Thehack

Shrink Way Wielder
Creator
Bronze Supporter
Mar 6, 2016
2,571
3,149
J-hackcompany.com
Thanks, @Thehack! How far away do you think we are from an economical metal 3D printer that is "good enough" for case design?
I don't think it'll ever be good for case design. Most of issue is finish quality and metal printers leave a lot of post processing labor to do.

I think the break through is cheaper "prusa" based cnc milling machine.

Bench top router doesn't have the z or the stiffness and vertical mills are very expensive for the volume. A prusa style mill offers a good compromise between the two.
 
  • Like
Reactions: Hifihedgehog

Hifihedgehog

Editor-in-chief of SFFPC.review
Original poster
May 3, 2016
415
380
www.sffpc.review
So, say, if I wanted to make a custom metal lid for a case, like this one for a Streacom case. I am not familiar or expert in CNC routing but I am familiar and know enough to create or use 3D STL models. For me, today, what would be the smartest and most economical path which would only entail an automated workflow in the actual manufacture of this lid?
 

Thehack

Shrink Way Wielder
Creator
Bronze Supporter
Mar 6, 2016
2,571
3,149
J-hackcompany.com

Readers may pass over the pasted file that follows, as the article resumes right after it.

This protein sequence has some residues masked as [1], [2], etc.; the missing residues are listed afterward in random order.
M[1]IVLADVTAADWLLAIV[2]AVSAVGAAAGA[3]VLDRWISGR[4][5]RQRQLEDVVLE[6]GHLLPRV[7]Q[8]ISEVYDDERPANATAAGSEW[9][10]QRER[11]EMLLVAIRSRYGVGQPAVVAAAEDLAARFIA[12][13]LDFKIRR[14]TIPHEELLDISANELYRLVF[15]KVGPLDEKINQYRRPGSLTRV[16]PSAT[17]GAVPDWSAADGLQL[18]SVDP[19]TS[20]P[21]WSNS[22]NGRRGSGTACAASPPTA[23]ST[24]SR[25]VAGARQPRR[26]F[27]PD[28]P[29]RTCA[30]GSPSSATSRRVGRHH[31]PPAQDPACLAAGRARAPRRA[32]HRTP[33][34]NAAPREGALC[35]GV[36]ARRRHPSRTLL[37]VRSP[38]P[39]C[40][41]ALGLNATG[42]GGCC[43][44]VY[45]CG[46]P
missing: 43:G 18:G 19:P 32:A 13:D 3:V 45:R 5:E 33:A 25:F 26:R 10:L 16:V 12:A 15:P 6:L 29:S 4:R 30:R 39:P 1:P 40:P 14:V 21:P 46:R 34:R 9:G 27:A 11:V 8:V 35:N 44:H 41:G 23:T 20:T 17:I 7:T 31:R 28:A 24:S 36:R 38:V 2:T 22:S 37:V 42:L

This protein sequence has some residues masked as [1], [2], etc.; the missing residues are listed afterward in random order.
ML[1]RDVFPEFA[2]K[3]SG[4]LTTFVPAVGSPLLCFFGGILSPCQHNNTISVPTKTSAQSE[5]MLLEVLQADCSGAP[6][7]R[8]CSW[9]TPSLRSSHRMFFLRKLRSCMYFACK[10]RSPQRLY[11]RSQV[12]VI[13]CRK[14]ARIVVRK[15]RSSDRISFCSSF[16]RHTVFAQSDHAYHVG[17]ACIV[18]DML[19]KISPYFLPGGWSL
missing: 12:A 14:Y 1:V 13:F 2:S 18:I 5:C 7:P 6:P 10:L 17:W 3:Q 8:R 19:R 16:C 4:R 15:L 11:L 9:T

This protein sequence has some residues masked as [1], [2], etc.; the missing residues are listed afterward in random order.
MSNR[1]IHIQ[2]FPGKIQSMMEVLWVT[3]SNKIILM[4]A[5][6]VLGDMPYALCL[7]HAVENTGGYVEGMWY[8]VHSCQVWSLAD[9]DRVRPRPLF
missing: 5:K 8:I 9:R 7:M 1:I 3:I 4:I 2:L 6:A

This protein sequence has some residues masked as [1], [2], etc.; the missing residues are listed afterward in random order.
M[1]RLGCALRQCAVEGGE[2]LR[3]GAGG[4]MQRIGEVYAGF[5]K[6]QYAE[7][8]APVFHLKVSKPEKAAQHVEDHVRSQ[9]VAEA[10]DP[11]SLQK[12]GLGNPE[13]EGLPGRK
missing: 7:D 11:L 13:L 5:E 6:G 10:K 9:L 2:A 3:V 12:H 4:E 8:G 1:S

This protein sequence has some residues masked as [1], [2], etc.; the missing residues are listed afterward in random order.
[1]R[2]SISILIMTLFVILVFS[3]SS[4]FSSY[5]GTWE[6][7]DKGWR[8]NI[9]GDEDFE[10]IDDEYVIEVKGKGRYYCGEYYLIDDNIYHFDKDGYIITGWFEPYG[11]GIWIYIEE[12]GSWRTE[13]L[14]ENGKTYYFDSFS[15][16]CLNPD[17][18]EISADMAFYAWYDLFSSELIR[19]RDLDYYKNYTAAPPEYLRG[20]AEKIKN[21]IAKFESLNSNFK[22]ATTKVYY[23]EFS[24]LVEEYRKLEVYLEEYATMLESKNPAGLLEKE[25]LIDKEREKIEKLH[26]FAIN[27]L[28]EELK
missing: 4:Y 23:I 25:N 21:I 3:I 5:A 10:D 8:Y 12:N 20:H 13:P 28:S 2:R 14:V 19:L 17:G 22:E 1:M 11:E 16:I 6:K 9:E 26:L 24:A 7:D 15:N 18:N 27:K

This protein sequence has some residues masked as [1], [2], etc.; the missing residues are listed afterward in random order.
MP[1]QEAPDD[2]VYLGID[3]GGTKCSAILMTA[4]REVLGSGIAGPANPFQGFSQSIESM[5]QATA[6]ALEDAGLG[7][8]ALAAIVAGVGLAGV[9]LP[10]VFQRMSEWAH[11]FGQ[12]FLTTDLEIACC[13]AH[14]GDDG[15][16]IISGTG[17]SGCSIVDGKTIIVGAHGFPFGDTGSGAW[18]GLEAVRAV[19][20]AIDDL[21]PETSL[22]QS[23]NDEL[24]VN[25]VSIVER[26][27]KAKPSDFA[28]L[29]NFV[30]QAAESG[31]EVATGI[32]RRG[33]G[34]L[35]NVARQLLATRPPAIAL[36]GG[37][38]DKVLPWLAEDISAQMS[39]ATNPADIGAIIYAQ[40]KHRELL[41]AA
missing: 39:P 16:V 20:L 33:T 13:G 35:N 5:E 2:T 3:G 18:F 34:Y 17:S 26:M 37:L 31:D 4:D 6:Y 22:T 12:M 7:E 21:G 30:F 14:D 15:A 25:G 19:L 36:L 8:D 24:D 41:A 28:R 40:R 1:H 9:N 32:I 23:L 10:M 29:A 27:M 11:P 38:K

If you want to make it yourself, you can get a bench top cnc router. You'll have to learn to use CAM and program the cut yourself but it is easily doable since it is a simple 2d design.

If you want someone else make it, use sendcutsend or any kind of 2d cutting service.

Draw the design send a dxf or dwg of the 2d cuts. Do a call out for the countersink holes. Send files through sendcutsend, xometry, protocase or any prototype based service. You can also look for cheap overseas service as well.

If you want to look nice, you need to have a place that can do a deburr and an anodized finish.

It'll cost $100-300 depending on how high quality the finish is. It's just a 2d cut so it is pretty easy to get done. I would also just check for local services.
 
  • Like
Reactions: Hifihedgehog

Hifihedgehog

Editor-in-chief of SFFPC.review
Original poster
May 3, 2016
415
380
www.sffpc.review
It'll cost $100-300 depending on how high quality the finish is. It's just a 2d cut so it is pretty easy to get done. I would also just check for local services.